Two hours after the Mars Rover landed on the Red Plant, Martians began firing on it.
After traveling 352 million miles in eight-and-a-half months, NASA’s rover Curiosity finally landed on Mars at 1:32 a.m. (EDT).
The high-tech craft hit the top of the Martian atmosphere at 13,000 mph, and was then slowly lowered by a radical floating ‘sky crane’ before gently arriving in a massive crater.
The news was greeted with cheers and shouts in NASA’s Pasadena Mission Control, and within seconds the craft had sent back the first pictures of its new home.
But five hours later, the Mars Rover was under attack from Martian laser missiles.
Martian soldiers saw the rocket-powered alien spacecraft approach and then hover about 60 feet over the rock-strewn plain between the crater walls and the towering slopes of nearby Mount Sharp.
The first laser strikes didn’t seem to damage the Rover, but the Martians seemed to be altering their attack weapons. This caused great concern to the NASA scientists, who spent their lives on this project.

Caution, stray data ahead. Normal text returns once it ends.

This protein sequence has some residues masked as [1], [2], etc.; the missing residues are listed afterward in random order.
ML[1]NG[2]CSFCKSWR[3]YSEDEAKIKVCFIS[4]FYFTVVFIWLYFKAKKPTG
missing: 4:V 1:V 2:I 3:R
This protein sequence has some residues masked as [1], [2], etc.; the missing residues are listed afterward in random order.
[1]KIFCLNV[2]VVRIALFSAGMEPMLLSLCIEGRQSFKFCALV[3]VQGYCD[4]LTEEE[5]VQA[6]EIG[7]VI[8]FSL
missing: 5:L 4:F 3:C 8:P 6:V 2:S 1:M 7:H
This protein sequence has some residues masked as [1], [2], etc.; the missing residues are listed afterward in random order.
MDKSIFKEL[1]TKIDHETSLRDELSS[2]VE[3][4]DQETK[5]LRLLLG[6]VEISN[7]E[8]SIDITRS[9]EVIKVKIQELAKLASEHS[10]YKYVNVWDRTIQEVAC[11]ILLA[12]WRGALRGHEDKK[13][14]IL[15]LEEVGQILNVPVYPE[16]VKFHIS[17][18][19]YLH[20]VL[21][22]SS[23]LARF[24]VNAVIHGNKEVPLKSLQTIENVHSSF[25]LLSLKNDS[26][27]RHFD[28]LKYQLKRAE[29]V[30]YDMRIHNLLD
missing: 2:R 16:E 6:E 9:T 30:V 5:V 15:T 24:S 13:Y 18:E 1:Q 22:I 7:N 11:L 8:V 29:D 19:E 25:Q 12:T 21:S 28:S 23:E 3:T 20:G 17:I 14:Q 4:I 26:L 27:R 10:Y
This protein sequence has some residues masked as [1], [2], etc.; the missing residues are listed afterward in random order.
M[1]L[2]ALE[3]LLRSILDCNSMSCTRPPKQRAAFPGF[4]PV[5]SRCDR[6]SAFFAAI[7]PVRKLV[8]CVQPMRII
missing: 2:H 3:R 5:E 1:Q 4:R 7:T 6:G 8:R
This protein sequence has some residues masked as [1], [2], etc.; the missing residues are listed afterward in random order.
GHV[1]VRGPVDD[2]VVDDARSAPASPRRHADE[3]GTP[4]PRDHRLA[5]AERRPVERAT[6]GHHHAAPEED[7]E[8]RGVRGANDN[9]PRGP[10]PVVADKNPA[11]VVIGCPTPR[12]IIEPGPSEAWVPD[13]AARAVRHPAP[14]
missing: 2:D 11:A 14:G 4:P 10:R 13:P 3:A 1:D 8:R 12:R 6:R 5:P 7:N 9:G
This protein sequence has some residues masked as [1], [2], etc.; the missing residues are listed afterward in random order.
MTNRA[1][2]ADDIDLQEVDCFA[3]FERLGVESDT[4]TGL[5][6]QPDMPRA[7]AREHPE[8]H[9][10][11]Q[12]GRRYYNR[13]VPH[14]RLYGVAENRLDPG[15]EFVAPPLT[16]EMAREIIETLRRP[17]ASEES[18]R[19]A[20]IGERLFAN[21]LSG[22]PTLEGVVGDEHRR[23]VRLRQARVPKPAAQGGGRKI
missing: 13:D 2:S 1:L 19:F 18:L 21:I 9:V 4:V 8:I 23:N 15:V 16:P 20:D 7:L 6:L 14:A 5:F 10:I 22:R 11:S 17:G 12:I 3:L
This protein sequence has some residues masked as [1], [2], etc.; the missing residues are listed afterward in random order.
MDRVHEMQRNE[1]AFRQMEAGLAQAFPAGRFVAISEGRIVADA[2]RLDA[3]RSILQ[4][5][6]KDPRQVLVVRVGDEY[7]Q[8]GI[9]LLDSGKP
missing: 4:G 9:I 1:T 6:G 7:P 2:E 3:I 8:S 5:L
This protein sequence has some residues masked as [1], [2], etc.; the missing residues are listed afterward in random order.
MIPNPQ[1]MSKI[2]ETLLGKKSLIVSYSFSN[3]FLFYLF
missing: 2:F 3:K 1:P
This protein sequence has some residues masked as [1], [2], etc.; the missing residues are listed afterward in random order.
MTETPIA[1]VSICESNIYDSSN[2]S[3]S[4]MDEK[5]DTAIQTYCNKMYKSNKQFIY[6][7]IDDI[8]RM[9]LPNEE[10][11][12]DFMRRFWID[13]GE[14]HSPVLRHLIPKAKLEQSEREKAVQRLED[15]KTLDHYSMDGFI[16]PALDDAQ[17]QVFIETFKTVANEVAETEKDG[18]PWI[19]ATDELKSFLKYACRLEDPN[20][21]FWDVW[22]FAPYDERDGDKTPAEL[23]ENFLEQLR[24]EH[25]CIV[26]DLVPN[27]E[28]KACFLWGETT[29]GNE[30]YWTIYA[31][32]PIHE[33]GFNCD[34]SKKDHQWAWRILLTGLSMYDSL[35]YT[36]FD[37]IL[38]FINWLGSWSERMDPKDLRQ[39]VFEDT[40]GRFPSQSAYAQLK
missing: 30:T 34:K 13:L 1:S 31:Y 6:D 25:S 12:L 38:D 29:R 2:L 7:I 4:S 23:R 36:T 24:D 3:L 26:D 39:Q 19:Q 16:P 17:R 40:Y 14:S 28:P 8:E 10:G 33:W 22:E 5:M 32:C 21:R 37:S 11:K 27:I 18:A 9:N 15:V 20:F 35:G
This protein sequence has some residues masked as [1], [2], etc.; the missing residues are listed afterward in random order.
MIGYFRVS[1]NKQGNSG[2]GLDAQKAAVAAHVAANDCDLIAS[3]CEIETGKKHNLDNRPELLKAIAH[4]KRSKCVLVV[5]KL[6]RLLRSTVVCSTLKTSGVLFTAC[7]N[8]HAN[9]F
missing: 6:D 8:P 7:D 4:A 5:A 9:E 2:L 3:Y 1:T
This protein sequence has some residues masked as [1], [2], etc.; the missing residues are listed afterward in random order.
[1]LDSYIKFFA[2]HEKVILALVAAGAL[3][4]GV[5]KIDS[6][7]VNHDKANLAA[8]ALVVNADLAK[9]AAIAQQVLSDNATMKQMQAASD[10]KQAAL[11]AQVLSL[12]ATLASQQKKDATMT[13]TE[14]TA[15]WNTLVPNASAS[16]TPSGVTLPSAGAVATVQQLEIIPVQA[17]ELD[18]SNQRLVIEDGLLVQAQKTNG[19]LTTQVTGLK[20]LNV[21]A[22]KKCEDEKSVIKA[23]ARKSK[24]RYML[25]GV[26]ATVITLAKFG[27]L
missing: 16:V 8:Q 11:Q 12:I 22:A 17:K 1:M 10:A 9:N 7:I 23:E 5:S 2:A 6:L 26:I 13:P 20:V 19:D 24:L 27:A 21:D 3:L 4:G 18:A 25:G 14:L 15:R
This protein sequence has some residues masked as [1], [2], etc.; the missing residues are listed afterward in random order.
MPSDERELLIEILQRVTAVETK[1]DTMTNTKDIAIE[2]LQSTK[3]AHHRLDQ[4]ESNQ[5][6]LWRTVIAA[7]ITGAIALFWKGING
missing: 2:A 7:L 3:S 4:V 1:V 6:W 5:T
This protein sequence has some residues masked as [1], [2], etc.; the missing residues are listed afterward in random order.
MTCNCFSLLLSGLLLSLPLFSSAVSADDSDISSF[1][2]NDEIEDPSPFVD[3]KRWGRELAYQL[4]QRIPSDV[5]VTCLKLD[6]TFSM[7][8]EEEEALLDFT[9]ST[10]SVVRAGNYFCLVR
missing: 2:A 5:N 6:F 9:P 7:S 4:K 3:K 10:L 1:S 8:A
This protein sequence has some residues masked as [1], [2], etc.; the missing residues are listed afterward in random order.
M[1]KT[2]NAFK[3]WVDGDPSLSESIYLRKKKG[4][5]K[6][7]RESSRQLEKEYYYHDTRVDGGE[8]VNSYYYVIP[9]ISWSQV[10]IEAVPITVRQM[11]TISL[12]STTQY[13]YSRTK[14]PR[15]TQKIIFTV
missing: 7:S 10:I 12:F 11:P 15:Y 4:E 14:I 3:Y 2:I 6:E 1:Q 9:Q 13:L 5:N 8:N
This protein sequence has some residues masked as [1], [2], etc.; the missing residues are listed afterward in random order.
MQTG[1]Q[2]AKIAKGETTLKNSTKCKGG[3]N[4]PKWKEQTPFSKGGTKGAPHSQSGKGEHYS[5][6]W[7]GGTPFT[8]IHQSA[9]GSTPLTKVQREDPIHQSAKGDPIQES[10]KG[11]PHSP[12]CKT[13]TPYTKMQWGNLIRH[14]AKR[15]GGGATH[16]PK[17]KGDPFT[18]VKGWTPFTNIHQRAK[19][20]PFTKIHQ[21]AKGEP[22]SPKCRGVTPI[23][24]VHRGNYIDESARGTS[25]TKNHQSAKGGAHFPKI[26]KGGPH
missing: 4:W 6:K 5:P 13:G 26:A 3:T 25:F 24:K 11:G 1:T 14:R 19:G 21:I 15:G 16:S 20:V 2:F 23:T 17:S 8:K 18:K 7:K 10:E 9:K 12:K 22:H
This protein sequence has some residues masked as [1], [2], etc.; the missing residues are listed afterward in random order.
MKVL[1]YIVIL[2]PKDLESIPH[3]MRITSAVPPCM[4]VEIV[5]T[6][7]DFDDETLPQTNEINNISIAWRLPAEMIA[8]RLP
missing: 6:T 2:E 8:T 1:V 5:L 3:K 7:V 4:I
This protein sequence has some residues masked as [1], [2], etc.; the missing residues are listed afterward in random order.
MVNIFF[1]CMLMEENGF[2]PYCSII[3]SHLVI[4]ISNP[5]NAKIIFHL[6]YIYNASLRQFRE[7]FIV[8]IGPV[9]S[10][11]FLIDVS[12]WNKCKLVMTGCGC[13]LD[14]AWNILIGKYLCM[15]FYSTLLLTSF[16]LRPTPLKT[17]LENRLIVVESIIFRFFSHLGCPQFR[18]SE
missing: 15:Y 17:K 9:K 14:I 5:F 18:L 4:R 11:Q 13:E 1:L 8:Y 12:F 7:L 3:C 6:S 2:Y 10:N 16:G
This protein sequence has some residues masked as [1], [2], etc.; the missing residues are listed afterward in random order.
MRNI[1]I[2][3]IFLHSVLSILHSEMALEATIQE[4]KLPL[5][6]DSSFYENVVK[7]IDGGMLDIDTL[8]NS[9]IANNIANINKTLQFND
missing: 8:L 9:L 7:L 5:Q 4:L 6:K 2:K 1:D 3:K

As soon as this machine touched the soil with its six wheels, its delivery craft abruptly disconnected the cables and, with the last of its fuel, safely careened away from its passenger. NASA’s new Mars rover, Curiosity, had landed.
The Martians apparently do not like Curiosity – particularly not the Earthling kind.
NASA is not sure how long the Martians will attack, but they are fearful that they will lose the contact with the Rover – within hours.
But one NASA scientist had anticipated a Martian attack. “They didn’t believe me when I said there were Martians. They thought I was reading too much Ray Bradbury, but I was right. And I’m glad I put an IED on board. If the Martians get too close – kaboom! The they’ll be blown to smithereens,” said NASA engineer Gupta Marjawala.
Workers at NASA’s Jet Propulsion Laboratory in Pasadena, Calif., are devastated. Only hours after the whole building (and people around the world) erupted in cheers, applause and hugs – they mission is now doomed.
“Five minutes ago, we were all hugging and kissing and now this,” said Sara Watts, one of NASA’s lead scientists. “This has destroyed us all.”
The $2.5-billion Curiosity rover was the 14th attempt to space probes on the Red Planet over the past four decades, nearly half failed or immediately lost contact.
And now… this one is undone by the Martians.
Will NASA try again? “We’re out of cash. NASA is shutting its doors. Maybe my grandkids will get another shot,” said Marjawala.